Britain's aid programme is about people, not numbers. But sometimes, the figures are so shocking it is impossible to escape them.
This year marks 10 years since the start of conflict in Darfur and the numbers speak for themselves. During 3,655 days of violence, hundreds of thousands have died, millions have been forced from their home and 2.7 million still rely on food aid for survival.
As we approach the grim anniversary of when violence began, I visited the war-ravaged region this week to see for myself the impact British aid is having on the ground. In many ways, the fact that I am only able to blog about it after returning from Darfur because of the security threat, speaks louder than any of the words I can write.
There is a lot to remain concerned about - the censorship of the media, the lack of access for NGOs and UN agencies to deliver development programmes, the recent closures of four leading NGOs in Sudan and the endless blame game. These are all issues I raised with the Government of Sudan.
Women making fuel 'bricks' as part of a UK-supported World Food Programme project in north Darfur, Sudan. Photo: Sophie Wood/FCO
But there is also room for optimism. At Abu Shouk camp for 100,000 Internally Displaced People (IDPs) - those left homeless by the conflict in El Fasher, North Darfur - I visited a UK-funded project working to bring justice to a lawless community.
There are no police posts in the camp, which exposes the men, women and children to all kinds of crime from killing, rape and sexual assault to burglary and shootings. The Justice Confidence Centre I saw is made up of 13 enthusiastic paralegals who teach those living in the camp about their human rights, mediate and resolve up to 40 disputes every day.
This is not policing and justice as those living in Britain would understand, but it is a first step and offers hope to victims, including women who seek help when faced with domestic violence.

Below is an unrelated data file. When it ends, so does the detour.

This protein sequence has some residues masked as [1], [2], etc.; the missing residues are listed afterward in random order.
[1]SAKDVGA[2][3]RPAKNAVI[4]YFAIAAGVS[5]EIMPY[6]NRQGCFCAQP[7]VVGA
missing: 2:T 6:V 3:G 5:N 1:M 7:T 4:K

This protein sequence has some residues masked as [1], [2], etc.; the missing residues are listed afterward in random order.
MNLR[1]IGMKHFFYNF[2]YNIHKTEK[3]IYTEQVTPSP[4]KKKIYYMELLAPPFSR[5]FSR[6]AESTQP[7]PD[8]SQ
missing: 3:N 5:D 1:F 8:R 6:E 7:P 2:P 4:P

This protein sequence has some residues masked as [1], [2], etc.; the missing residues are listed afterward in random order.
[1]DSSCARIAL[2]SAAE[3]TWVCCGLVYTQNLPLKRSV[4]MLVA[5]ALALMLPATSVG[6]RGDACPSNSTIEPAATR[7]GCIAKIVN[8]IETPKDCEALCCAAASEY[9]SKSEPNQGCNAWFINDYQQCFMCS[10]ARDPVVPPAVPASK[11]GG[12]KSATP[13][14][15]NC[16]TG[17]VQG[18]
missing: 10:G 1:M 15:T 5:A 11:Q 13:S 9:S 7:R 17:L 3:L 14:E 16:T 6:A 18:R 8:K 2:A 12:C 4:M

I also saw the impressive work of the World Food Programme (WFP). They are helping the people of the camp grow their own crops to feed their families and sell fruits and vegetables to make a small income.
One of the greatest risks to women remains the need to collect wood for their fires. They are forced to walk alone for miles, putting themselves in harm's way.
The WFP has taught them how to make fuel-efficient stoves to reduce the need for fire wood and I even helped make 'burning bricks' - made from donkey's waste - which act as a sort of organic fire lighter. One brick saves 70% of wood - reducing the time to collect wood by 70% and the risk of women being assaulted, raped or murdered.
I stayed the night in North Darfur before travelling South to Nyala where I saw how members of the community, who once distrusted the police, are now working with them to create a safer society.
Based on the British model of community policing, I met members of the police helping women who were illegally brewing alcohol and were frequently arrested re-train in basket weaving so they can sell their crafts to earn a living. I also met a doctor who taught the police how to care for trauma patients to dramatically reduce the number of deaths on the way to hospital.
These projects are bringing hope and making a real difference. But helping the poorest work themselves out of poverty isn't a one-way street. For UK support, I ask for something in return - courage.
This is more true in Darfur than anywhere I have visited so far as an International Development Minister.
I was inspired by the courage shown by the people of Darfur. Communities are courageously standing up to those who wreak violence, families are courageously trying to work themselves out of poverty, women are courageously asking for help when they are beaten and repressed.
We now also need the Government of Sudan to show courage - courage in completing the peace process with the South and in securing peace and justice for the people of Darfur.
They also need to show courage to respond to human rights abuses, to tackle corruption and to secure a political settlement that includes all of Sudan's people.
They have made progress and the UK will help in any way we can as we care about Sudan.
With courage, I believe one day the figures will paint a very different picture for Darfur and the whole of Sudan - 0 deaths from conflict, 0 families on food support, no humanitarian assistance from Britain because those in need have been lifted out of poverty.
Peace, development and prosperity - they are all within reach if we all have the courage to get the job done.
You can find out more about how UK aid is helping in Sudan at www.dfid.gov.uk/sudan
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